The second type I made was not folded.  It involved layering the leaves so that all the stems pointed in one direction.  This was to provide a natural handle at the base and allow for some tapering.

After layering, I rolled them like a burrito again and bound with the cotton thread.

This image shows the pattern I wrapped them with a little better.  The thread is straight and closer together on the first wrap (from stem to top).  On the second wrap (from top to stem), the thread is spaced out more and obviously diagonal.  I tied the thread off at the bottom.

These will darken and the loose bits will curl a bit as they dry.  We ended up drying these for around 10 days and they did burn, but I would recommend longer on future smudge-making projects.  Probably closer to a month.

In the end, these dried to a thickness of my index finger.  I imagine they could be made much thicker, but for one or two uses, these are perfect.

Tuesday, July 14

Introducing, Adventure Girl!

Our youngest has been known on this blog as 'Baby E' for over two years.  It was a nice place holder, but it is time for something new.

She was a ridiculously chubby and cuddly infant.  Those blue eyes and happy hugs have warmed hearts and endeared strangers.  The infant stage is a favorite of mine.  That rolly-polly, drooly giggle stage.  That cling-to-mommy stage.  That Elmo-makes-her-go-wild stage.  Adorable.

In her second year, Baby E's personality began to emerge.  She is a walking, shrieking beauty queen  with a solid stubborn streak.  She is fearless and determined.  She tackles things I am NOT ready for her to be doing, like climbing ladders, running free at the playground, or mixing cake batter with abandon.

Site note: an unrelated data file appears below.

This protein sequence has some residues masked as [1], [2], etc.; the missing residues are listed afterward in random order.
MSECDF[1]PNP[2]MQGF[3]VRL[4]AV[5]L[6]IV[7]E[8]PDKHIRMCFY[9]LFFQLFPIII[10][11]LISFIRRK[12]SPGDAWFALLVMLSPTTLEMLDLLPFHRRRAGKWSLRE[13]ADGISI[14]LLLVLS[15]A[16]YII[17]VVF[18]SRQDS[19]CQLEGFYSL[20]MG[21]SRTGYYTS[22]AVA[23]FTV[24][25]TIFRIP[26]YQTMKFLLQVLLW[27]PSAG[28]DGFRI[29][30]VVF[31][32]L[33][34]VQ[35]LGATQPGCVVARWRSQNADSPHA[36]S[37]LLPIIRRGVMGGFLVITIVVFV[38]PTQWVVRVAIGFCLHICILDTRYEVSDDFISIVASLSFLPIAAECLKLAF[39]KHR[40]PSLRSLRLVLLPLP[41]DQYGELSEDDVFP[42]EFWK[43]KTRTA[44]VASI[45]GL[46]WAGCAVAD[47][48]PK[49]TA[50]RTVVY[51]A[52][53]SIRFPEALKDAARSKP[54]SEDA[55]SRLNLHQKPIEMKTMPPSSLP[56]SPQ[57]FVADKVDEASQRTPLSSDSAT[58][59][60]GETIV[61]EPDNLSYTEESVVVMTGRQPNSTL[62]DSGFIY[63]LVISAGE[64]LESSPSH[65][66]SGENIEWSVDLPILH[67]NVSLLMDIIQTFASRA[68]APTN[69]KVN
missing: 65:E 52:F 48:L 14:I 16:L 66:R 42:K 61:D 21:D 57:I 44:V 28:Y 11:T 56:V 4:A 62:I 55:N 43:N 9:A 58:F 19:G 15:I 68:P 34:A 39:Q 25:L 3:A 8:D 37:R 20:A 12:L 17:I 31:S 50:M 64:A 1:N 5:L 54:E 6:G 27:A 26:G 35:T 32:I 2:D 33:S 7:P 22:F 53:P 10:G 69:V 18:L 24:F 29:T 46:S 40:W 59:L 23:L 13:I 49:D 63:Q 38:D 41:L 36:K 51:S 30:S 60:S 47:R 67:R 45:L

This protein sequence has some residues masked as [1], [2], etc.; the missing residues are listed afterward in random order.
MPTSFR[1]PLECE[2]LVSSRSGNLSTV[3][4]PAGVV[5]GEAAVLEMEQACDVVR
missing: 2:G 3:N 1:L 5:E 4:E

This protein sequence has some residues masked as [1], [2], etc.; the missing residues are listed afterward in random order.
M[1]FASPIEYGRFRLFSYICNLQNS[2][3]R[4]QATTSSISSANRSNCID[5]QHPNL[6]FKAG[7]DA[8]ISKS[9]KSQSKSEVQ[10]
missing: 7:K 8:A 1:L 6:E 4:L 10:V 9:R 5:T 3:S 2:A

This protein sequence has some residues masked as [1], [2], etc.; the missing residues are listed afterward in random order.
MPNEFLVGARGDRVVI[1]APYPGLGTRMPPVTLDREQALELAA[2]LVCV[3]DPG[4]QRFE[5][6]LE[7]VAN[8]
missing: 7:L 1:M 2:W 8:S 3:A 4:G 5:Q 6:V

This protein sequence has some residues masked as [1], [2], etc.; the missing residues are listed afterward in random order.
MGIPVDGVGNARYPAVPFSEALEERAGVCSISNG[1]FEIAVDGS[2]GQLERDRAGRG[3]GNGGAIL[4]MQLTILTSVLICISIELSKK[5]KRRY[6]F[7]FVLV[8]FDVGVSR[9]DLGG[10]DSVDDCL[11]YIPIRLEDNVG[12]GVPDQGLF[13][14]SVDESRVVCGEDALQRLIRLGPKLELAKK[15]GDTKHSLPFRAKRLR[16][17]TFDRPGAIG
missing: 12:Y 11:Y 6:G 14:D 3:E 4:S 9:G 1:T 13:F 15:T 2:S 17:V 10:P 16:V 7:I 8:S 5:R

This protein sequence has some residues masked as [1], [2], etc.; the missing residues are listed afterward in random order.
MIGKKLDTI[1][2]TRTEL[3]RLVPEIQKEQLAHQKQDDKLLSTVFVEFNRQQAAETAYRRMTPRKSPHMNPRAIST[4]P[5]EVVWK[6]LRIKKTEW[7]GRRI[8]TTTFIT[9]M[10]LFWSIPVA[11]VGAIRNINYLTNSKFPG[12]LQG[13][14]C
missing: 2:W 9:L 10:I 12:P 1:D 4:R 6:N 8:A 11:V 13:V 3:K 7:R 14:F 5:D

Doodle Bug, her 12yo brother, was a skirt-clinger.  He didn't stray.  He didn't chase dogs and conquer the playground.  He didn't walk up the biggest slide just because it was the biggest.  He didn't grab the hands of other children and lead them on adventures.

Our little girl does all of these things and more.

She is an explorer and dabbler.  She is wild in the best of ways.  She is that girl wearing a ballet tutu and skull shoes.  She is that girl collecting worms with glitter pink polish on her fingers nails.   She wrestles her brother and dances with her mother.  She is the perfect blend of herself.

No longer a "baby" in the pediatric sense, I feel it is time to remove that from her title.  Especially with our son, 'Baby O', due in November, our daughter needs her own mark.

We debated quite a few names, like "Godzilla" (a family joke), or "Khaleesi" (our ode to Game of Thrones).  However, I wanted something she could grow with.

So, she will from this moment forward be known to you, our internet family, as...


Wednesday, July 8